PLAGERSON, SOPHIE; PATEL, LEILA (2017). 'Welfare regimes in an age of inequality: does the capability approach provide an alternative perspective?' Paper presented at the annual conference of the HDCA, Cape Town 2017.


Traditional welfare regimes classifications struggle to contain and explain the burgeoning, contradictory and diverse models of social provision that are appearing, developing and maturing in many developing countries.

This paper offers an overview and critique of recent attempts to classify welfare regimes (also referred to as social protection or social security systems) in low and middle income countries, by adapting frameworks that have been applied previously in high income countries. The authors argue that such classifications are restrictive and do not serve the aims of furthering social development aims and objectives. By reference to South Africa, the authors highlight how an understanding of interlocking socio-economic inequalities (gender, income, educational opportunities, employment status and access to health care among others), together with complex systems of social provision distributed between multiple providers (state, private, civil society) in contexts of fluid political, ideological and institutional formations is crucial to developing relevant alternative analyses of current welfare regimes.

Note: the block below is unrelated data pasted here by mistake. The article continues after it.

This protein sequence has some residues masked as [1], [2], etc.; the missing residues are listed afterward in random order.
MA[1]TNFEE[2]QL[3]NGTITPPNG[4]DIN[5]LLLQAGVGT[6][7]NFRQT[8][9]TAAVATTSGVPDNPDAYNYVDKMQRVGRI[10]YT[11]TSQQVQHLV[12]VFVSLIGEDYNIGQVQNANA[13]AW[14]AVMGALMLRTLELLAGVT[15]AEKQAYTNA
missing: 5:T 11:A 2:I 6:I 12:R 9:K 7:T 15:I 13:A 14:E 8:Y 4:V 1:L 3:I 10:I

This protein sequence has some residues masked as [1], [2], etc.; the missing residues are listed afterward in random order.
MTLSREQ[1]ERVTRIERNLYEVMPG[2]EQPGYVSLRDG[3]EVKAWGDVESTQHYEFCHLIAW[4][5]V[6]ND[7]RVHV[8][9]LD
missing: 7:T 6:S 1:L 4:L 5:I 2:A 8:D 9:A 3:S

The paper interrogates whether the capabilities approach offers an analytically supportive framework that can helpfully guide comparative international analyses, while avoiding the pitfalls of rigid taxonomies. To this end, the fundamental principles of the capabilities approach are applied with the aim of developing an alternative perspective on comparative welfare regime analysis. This is operationalised through an analysis of processes (in terms of their participative, deliberative and democratic dimensions) and of the real experiences and opportunities of the poor (in relation to human development and wellbeing outcomes).  The capabilities-derived welfare regime framework is then applied to the South African context and proposed as a robust and flexible model for comparative welfare regime analysis across complex and unequal settings.

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